If you own a holiday home on the continent, new EU regulations on cross-border succession could be important to you, even though the UK has opted out of the legislation. The new regulations will allow you to choose for your overseas property to be inherited under the laws applying in your country of ‘habitual residence’ or nationality. As a result, for example, in theory the English owner of a French villa can avoid the forced heirship rules that would otherwise apply to French assets.
The regulations only affect the succession rules, not estate taxes. Thus the executors of the French villa owner will still have to deal with the interaction between the French ‘droits de succession’ (at up to 60% for unrelated beneficiaries) and UK inheritance tax (at up to 40%). However, double taxation agreements will mean that, in effect, only the higher of the two tax charges is paid.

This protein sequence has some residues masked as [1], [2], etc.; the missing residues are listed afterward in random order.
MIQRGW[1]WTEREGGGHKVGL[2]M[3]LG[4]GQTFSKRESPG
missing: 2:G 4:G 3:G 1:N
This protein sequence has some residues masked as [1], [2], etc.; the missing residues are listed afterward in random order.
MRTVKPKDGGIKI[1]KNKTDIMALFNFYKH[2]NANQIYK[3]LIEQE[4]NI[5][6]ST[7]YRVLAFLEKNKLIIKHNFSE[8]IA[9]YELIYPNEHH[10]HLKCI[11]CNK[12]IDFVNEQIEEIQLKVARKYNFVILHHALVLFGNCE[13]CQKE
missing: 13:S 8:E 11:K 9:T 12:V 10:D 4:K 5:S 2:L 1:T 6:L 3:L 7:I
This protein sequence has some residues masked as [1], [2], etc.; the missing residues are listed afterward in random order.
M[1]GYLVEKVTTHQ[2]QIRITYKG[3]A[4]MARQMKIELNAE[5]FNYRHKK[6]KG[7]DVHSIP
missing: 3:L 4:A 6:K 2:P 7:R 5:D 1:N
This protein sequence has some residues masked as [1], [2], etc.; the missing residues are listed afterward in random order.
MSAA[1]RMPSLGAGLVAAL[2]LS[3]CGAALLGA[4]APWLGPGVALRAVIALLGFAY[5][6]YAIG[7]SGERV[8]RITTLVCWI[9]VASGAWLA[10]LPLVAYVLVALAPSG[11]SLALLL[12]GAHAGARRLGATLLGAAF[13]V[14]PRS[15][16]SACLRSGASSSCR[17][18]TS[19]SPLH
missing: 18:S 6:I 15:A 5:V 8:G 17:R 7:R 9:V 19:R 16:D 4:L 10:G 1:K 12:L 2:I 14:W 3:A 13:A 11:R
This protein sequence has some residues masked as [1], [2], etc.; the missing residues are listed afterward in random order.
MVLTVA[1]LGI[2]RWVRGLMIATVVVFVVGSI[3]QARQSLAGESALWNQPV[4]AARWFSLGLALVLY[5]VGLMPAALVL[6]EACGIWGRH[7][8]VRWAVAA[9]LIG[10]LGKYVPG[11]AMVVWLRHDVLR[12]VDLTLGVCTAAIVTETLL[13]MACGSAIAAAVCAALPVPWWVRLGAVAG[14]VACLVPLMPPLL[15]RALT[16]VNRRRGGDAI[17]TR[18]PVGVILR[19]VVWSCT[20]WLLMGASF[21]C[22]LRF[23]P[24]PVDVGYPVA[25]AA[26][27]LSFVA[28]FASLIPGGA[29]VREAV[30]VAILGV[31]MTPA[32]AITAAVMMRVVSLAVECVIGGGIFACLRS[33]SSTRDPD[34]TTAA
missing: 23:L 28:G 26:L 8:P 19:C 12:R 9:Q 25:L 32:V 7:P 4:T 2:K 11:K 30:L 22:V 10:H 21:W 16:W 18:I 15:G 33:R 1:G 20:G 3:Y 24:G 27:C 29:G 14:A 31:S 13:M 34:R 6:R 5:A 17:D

As is often the case with new EU regulations, the machinery may not run like clockwork to begin with. There is scope for confusion given that the UK has opted out, but the regulations can still apply to UK nationals by virtue of their ownership of foreign property.
If you have property in the EU, you should contact your legal advisers to discuss what action you should take. It may also be sensible at the same time to review your UK will and talk to us about your estate planning, given the latest freeze in the nil rate band (to April 2021) and reforms to trust taxation.